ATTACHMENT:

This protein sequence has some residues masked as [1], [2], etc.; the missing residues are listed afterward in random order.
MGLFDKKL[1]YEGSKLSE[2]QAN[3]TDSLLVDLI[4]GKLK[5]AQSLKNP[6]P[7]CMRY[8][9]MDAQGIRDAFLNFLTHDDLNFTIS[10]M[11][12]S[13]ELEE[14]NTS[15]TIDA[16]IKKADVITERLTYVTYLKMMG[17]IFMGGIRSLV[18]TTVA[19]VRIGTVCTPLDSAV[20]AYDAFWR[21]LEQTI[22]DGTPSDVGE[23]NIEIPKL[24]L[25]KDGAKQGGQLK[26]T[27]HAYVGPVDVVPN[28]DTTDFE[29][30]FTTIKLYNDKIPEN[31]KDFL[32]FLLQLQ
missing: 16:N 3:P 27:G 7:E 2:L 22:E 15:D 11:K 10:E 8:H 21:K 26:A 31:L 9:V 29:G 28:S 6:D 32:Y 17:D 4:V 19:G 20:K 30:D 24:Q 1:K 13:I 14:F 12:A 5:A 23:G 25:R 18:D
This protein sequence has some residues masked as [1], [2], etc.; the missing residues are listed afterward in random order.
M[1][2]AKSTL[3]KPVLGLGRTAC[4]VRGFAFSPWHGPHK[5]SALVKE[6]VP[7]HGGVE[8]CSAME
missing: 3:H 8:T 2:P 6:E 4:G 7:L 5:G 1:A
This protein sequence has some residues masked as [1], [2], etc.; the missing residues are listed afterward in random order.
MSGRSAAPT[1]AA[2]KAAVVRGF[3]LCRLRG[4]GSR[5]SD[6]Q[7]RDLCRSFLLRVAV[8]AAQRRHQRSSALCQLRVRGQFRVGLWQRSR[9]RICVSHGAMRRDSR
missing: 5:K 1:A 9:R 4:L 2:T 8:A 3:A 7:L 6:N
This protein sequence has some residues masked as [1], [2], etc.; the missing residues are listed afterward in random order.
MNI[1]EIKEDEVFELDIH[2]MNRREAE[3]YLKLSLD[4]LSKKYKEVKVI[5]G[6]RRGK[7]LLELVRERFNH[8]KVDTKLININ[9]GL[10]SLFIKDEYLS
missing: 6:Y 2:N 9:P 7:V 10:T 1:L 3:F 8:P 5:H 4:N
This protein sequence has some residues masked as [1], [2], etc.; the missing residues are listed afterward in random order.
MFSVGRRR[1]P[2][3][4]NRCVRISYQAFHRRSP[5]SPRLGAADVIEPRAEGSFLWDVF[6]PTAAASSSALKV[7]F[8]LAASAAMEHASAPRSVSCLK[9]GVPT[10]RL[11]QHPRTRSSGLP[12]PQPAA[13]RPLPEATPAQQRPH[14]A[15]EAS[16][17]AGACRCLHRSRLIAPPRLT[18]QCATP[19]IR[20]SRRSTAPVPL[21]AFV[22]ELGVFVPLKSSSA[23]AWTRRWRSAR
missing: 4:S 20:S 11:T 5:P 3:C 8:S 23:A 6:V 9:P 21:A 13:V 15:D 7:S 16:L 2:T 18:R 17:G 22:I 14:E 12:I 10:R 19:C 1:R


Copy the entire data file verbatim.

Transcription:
This protein sequence has some residues masked as [1], [2], etc.; the missing residues are listed afterward in random order.
MGLFDKKL[1]YEGSKLSE[2]QAN[3]TDSLLVDLI[4]GKLK[5]AQSLKNP[6]P[7]CMRY[8][9]MDAQGIRDAFLNFLTHDDLNFTIS[10]M[11][12]S[13]ELEE[14]NTS[15]TIDA[16]IKKADVITERLTYVTYLKMMG[17]IFMGGIRSLV[18]TTVA[19]VRIGTVCTPLDSAV[20]AYDAFWR[21]LEQTI[22]DGTPSDVGE[23]NIEIPKL[24]L[25]KDGAKQGGQLK[26]T[27]HAYVGPVDVVPN[28]DTTDFE[29][30]FTTIKLYNDKIPEN[31]KDFL[32]FLLQLQ
missing: 16:N 3:P 27:G 7:E 2:L 22:E 15:D 11:K 10:E 8:H 21:K 26:A 31:L 9:V 29:G 28:S 6:D 32:Y 17:D 4:V 19:G 20:K 30:D 24:Q 1:K 13:I 14:F 12:A 5:A 23:G 25:R 18:D
This protein sequence has some residues masked as [1], [2], etc.; the missing residues are listed afterward in random order.
M[1][2]AKSTL[3]KPVLGLGRTAC[4]VRGFAFSPWHGPHK[5]SALVKE[6]VP[7]HGGVE[8]CSAME
missing: 3:H 8:T 2:P 6:E 4:G 7:L 5:G 1:A
This protein sequence has some residues masked as [1], [2], etc.; the missing residues are listed afterward in random order.
MSGRSAAPT[1]AA[2]KAAVVRGF[3]LCRLRG[4]GSR[5]SD[6]Q[7]RDLCRSFLLRVAV[8]AAQRRHQRSSALCQLRVRGQFRVGLWQRSR[9]RICVSHGAMRRDSR
missing: 5:K 1:A 9:R 4:L 2:T 8:A 3:A 7:L 6:N
This protein sequence has some residues masked as [1], [2], etc.; the missing residues are listed afterward in random order.
MNI[1]EIKEDEVFELDIH[2]MNRREAE[3]YLKLSLD[4]LSKKYKEVKVI[5]G[6]RRGK[7]LLELVRERFNH[8]KVDTKLININ[9]GL[10]SLFIKDEYLS
missing: 6:Y 2:N 9:P 7:V 10:T 1:L 3:F 8:P 5:H 4:N
This protein sequence has some residues masked as [1], [2], etc.; the missing residues are listed afterward in random order.
MFSVGRRR[1]P[2][3][4]NRCVRISYQAFHRRSP[5]SPRLGAADVIEPRAEGSFLWDVF[6]PTAAASSSALKV[7]F[8]LAASAAMEHASAPRSVSCLK[9]GVPT[10]RL[11]QHPRTRSSGLP[12]PQPAA[13]RPLPEATPAQQRPH[14]A[15]EAS[16][17]AGACRCLHRSRLIAPPRLT[18]QCATP[19]IR[20]SRRSTAPVPL[21]AFV[22]ELGVFVPLKSSSA[23]AWTRRWRSAR
missing: 4:S 20:S 11:T 5:P 3:C 8:S 23:A 6:V 9:P 21:A 13:V 15:D 7:S 16:L 2:T 18:R 17:G 22:I 14:E 12:I 10:R 19:C 1:R